As the new “water year” begins, we’ve got some challenges in the Colorado River Basin.
It is worth noting some good news – despite a mediocre runoff year at 88 percent of average, storage in the basin’s two huge reservoirs, Mead and Powell, is almost exactly the same as it was last year at this time. (source pdf)
Lake Powell ended September with a surface elevation of 3,611 feet above sea level, five feet above last year. Lake Mead ended at 1,075, three feet below last year.
But it’s taken a lot of institutional duct tape to hold things together at those levels, and duct tape is not sustainable.
The current rules for allocating Colorado River water aren’t working. They allow farms and cities in Arizona, Nevada, California, Baja, and Sonora to take out more water than flows into the reservoir each year. Over short time scales in a variable system, that might make sense. The point of a big reservoir is to store water in wet years for use in dry years. But if there’s an imbalance in the long run, if we keep taking out more year after year, eventually we’re screwed unless the rules adjust as the reservoir drops.
Our current rules don’t.
I had a great pair of conversations over the last week with Ian James at the Desert Sun, who’s been doing some really thoughtful work about water use in the West (and around the world). He was kind enough to transcribe them to share with his readers some of my take on the Colorado River and why, despite its troubles, I am optimistic. This bit stuck out, when Ian asked about my assertion that “we need new rules” to govern the allocation of Colorado River water:
Clearly the rules are going to be that everybody, all of the three states in the Lower Basin, are going to be taking less water out of Lake Mead as Lake Mead drops. But how much less and how you allocate the details of those shortages, those have to emerge from the negotiations among California and Arizona and Nevada and the federal government and Mexico, and that’s the really important thing that I learned about how these negotiating processes work.
This seems like a no brainer – take less water out of Lake Mead! – but the details are hard. As I’ve been arguing over and over again in the interviews I’ve been doing to accompany the release of my book, communities in the West have shown repeated success in using less water when they have to. But no one wants to volunteer to be the one to use less, let those other people over there do it.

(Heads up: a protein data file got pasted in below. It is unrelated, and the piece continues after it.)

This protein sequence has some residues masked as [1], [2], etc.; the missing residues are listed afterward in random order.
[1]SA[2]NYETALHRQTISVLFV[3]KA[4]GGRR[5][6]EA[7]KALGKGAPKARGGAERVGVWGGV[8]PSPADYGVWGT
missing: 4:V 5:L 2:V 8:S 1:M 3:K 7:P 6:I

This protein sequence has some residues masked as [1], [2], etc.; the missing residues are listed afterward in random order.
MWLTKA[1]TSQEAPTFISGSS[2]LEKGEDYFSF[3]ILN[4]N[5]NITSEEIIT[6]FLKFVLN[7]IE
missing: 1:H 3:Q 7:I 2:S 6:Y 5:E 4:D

The “drought contingency plan” now under negotiation appears to have a good shot at fixing this problem. It’s a new set of rules to take less water out of Lake Mead, and by construction it would stabilize Mead’s levels as users agree to deeper and deeper cuts as needed until, at low lake levels, inflow and outflow would equalize. This is in everybody’s interest, but it is a classic collective action problem which is running headlong into what I view as the essential hurdle. State-to-state negotiators have developed a workable plan, but the no-one’s-in-chargeness problem of “polycentric governance” (eek! jargon! read Ostrom! take my class!) means one step remains. From my conversation with Ian:
The biggest pitfall, the biggest danger is that the people who are working at the basin scale, the people who are in this network of people working together across state boundaries, understand that we have to take less water from the system. They have to go home and sell that to a political environment that’s really locally focused. There’s this political pushback back home, and all these deals ultimately have to be approved back home.
We’re in the pushback phase. As we enter a new water year – most water accounting systems begin Oct. 1 – there’s a hurdle there in front of you, people, now’s the time you’re supposed to jump.
“It’s not all that high,” Fleck said with his characteristic naive yet generous optimism. “You can do it.”